We did see a Ling/Bane war in game 1, and in it Sashamon showed why he’s Zerg of the Month, consistently backing Suno’s Zerglings into a corner prime for his Banelings.
Holding his aggression much better now in game 2, both players started their transition to the next phase. For Sashamon that meant Roaches, and for Sunokasuri, naturally it was Mutalisks. Funny thing about these compositions is that Roaches don’t shoot up, and after making Roaches of her own to buffer the ground army, Suno took the game.
Now on game 3, Sashamon was determined to show that Suno wasn’t the only one who could play the Muta game, and when they clashed, Sasha was actually the one taking better trades, shaving off Suno’s Muta count before backing off, but it was in these retreats that cost Sashamon the match. Muta wars are pretty different than Phoenix wars in that Mutalisks do splash damage, and each time Sashamon backed off, his Mutas clumped up just that little bit and Suno pressed the attack weakening every Muta until they could eventually be picked off one by one, then used her freshly produced ones to harass his economy.
While SDO in the past was almost plagued with an overabundance of ZvZ, Sunokasuri was an outlier, providing a, much needed, very refreshing take on the match-up, and did so once again this January.
Switch to Mutalisks, not Osu!
Best MSO Series: Reignandpals vs Sashamon
Honorable Mentions: Salivanth vs XenoDactyl
With random seeding in the first round, sometimes you get predictable matches, sometimes you get the eventual champions facing off the weakest player in the bracket (rip Yaku), and sometimes you get two players who are so evenly matched that the winner is whoever didn’t pass out of exhaustion first.
Sashamon and Reignandpals fit that role perfectly. Both players came in at the end of 2018 and immediately made their marks, making deep runs and winning tournaments. They both played in SDO #51 where they both got knocked out by ReaLiTy and shortly after that, both got to Masters league to duke it out for the opportunity to face the best that MSO could offer.
The scrappiest of scrappy series’, game 1 can best be described as 15 minutes of mid-game, with both players teching quickly in the early game but preventing each other from teching further, not by sniping buildings or harassing economies, but simply resetting each others' armies over and over again to the point that they couldn’t afford to do anything other than make units.
A slim window of opportunity gave Sashamon the resources to get a Greater Spire, and with Reignandpals either tunnel-visioned or perhaps overestimating the DPS of his many small Chargelot/Archon forces against Hydras, when the Brood Lords showed up at his base, Reign was forced to call GG.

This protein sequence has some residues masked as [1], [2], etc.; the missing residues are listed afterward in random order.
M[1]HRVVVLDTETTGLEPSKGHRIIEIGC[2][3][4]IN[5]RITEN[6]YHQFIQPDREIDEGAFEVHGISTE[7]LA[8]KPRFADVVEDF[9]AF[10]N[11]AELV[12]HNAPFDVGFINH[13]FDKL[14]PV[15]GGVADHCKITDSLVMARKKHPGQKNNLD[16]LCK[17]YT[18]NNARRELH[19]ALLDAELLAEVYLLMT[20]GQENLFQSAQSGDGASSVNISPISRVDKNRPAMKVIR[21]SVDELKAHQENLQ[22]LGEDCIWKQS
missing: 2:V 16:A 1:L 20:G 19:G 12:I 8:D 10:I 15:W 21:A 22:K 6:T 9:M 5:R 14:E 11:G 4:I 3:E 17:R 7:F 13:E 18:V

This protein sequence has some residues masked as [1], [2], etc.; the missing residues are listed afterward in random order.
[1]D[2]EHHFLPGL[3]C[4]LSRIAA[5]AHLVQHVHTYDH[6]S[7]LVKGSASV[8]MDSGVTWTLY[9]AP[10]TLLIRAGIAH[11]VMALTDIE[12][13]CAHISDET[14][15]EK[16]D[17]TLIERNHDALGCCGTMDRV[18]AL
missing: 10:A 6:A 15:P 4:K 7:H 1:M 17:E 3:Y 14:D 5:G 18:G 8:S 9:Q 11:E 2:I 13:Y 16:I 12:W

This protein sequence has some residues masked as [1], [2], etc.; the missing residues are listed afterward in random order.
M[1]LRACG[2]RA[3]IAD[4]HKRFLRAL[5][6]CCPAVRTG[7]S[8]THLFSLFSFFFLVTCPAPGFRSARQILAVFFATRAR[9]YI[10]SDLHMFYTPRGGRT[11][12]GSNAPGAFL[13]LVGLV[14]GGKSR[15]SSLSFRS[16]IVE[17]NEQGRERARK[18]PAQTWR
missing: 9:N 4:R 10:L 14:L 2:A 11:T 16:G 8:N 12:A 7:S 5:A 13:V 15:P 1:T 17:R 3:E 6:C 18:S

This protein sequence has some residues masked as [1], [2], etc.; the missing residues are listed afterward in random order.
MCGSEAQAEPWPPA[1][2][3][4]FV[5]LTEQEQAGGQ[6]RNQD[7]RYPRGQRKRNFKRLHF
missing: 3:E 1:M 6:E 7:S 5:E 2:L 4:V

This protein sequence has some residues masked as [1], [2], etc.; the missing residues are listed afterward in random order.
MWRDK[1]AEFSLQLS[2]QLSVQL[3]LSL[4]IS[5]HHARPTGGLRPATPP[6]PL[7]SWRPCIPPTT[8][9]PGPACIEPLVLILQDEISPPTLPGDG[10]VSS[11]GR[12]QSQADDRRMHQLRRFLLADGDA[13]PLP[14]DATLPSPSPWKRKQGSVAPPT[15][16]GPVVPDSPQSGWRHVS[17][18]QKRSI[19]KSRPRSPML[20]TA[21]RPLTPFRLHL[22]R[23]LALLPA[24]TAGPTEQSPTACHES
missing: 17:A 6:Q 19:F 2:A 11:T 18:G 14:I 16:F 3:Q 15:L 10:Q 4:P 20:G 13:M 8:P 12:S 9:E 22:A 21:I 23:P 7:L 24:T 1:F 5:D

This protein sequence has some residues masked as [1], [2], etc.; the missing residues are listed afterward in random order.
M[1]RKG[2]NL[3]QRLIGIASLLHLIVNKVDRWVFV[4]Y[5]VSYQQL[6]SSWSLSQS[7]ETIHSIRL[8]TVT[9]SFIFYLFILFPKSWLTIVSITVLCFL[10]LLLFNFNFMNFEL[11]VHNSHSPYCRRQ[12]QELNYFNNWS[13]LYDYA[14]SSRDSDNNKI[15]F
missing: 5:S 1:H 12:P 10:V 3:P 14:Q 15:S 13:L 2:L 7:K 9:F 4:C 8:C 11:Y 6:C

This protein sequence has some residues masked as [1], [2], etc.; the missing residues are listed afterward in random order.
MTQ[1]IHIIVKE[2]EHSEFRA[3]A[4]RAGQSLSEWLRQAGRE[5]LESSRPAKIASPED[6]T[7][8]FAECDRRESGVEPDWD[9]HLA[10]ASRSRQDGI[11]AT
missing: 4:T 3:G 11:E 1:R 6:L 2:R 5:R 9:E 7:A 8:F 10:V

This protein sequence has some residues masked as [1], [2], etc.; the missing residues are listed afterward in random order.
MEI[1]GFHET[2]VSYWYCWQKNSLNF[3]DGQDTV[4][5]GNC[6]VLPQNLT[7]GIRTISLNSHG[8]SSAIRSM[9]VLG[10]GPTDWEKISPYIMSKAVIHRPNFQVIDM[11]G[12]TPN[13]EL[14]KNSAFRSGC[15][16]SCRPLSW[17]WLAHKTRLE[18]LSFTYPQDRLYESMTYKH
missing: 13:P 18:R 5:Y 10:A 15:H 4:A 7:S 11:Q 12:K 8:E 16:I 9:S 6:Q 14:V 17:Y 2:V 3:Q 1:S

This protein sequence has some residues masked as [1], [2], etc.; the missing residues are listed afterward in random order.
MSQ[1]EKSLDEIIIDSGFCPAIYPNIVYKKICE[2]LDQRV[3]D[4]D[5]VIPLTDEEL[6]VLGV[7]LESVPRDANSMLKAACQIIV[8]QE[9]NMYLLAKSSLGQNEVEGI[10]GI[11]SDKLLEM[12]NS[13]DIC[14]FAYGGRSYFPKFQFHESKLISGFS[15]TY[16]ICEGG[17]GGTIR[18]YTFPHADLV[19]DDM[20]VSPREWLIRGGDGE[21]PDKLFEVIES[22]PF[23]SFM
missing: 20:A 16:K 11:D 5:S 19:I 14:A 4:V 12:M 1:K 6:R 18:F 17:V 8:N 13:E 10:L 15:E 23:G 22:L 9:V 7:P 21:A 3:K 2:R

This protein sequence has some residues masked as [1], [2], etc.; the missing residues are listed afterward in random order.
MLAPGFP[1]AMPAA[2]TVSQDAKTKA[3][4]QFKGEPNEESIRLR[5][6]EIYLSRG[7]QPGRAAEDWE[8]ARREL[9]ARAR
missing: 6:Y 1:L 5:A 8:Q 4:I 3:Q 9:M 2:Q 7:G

Evidently for Reignandpals though, that was just a warmup, after using Glaived Adepts to harass workers and keep Sashamon on his side of the map, we’d see Reign’s control get more precise and his timings get crisper with Sashamon finding the army composition that deflected Reignandpals the previous map get overwhelmed by a more efficient army.
This was where Sashamon decided to invoke his inner mLty, choosing King’s Cove as the final map to give himself two potential openings for his Ling flood, which once again proved to be Reignandpals’ Achilles heel as Sashamon advanced to see how he’d fare against perhaps the best MSO player so far in Salivanth.
Player Of The Month: Sashamon
New year, new season, new Masters and new players to look out for.
Both Sashamon and Reignandpals were contenders for PotM, as they both made their presence known throughout January, even when reviewing the brackets wouldn’t say that.
They may both have been knocked out without us knowing how in SDO #51 by ReaLiTy that was on fire, but that doesn’t take away from the hyper competitive ZvZ by Sashamon in SDO #50 or Reignandpals’ perfect run to the finals in that same tournament.
I put Sashamon barely over Reignandpals though, not because he bested him in MSO, but because by beating Reignandpals, we got an opportunity to see him face Salivanth, go toe to toe with and even look close to beating the only
Even though neither of them were champions, they were both arguably the most improved players. And if both of them show the same, consistent rate of improvement, it’s not hard to imagine an MSO championship from either of them by the time the year’s half-way through.
Writing: Yakuzaku | Proofreading: Light_VIP & Steelmold | Editing: Kuro